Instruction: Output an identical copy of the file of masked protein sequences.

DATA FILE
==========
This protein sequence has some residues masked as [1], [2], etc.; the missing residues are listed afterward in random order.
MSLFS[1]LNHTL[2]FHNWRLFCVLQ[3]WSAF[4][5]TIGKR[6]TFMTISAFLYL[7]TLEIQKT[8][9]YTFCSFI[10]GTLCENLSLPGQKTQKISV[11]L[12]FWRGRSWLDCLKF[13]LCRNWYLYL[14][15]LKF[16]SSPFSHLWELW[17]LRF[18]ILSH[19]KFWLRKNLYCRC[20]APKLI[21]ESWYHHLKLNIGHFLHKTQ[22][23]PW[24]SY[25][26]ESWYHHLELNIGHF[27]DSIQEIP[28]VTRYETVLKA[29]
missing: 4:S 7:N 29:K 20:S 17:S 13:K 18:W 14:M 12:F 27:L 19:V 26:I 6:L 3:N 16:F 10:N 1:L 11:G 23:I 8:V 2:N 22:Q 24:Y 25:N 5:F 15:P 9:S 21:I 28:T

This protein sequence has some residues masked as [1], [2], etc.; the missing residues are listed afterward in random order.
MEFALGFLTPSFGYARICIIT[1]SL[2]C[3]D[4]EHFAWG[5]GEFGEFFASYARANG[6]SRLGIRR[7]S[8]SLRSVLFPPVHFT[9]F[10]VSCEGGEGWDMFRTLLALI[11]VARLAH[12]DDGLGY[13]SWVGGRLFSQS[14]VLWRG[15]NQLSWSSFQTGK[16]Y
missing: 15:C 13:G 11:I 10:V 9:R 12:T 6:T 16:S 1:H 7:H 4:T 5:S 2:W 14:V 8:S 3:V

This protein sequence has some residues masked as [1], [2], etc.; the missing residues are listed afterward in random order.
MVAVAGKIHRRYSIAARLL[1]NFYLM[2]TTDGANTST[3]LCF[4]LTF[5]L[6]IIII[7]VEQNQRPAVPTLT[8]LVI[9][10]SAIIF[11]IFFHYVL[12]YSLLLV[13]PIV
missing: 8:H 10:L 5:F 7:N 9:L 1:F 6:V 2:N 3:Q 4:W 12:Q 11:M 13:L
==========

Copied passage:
This protein sequence has some residues masked as [1], [2], etc.; the missing residues are listed afterward in random order.
MSLFS[1]LNHTL[2]FHNWRLFCVLQ[3]WSAF[4][5]TIGKR[6]TFMTISAFLYL[7]TLEIQKT[8][9]YTFCSFI[10]GTLCENLSLPGQKTQKISV[11]L[12]FWRGRSWLDCLKF[13]LCRNWYLYL[14][15]LKF[16]SSPFSHLWELW[17]LRF[18]ILSH[19]KFWLRKNLYCRC[20]APKLI[21]ESWYHHLKLNIGHFLHKTQ[22][23]PW[24]SY[25][26]ESWYHHLELNIGHF[27]DSIQEIP[28]VTRYETVLKA[29]
missing: 4:S 7:N 29:K 20:S 17:S 13:K 18:W 14:M 12:F 27:L 19:V 26:I 6:L 3:N 16:F 10:N 1:L 11:G 23:I 8:V 2:N 22:Q 24:Y 25:N 5:F 15:P 9:S 21:I 28:T

This protein sequence has some residues masked as [1], [2], etc.; the missing residues are listed afterward in random order.
MEFALGFLTPSFGYARICIIT[1]SL[2]C[3]D[4]EHFAWG[5]GEFGEFFASYARANG[6]SRLGIRR[7]S[8]SLRSVLFPPVHFT[9]F[10]VSCEGGEGWDMFRTLLALI[11]VARLAH[12]DDGLGY[13]SWVGGRLFSQS[14]VLWRG[15]NQLSWSSFQTGK[16]Y
missing: 15:C 13:G 11:I 10:V 9:R 12:T 6:T 16:S 1:H 7:H 4:T 5:S 2:W 14:V 8:S 3:V

This protein sequence has some residues masked as [1], [2], etc.; the missing residues are listed afterward in random order.
MVAVAGKIHRRYSIAARLL[1]NFYLM[2]TTDGANTST[3]LCF[4]LTF[5]L[6]IIII[7]VEQNQRPAVPTLT[8]LVI[9][10]SAIIF[11]IFFHYVL[12]YSLLLV[13]PIV
missing: 8:H 10:L 5:F 7:N 9:L 1:F 6:V 2:N 3:Q 4:W 12:Q 11:M 13:L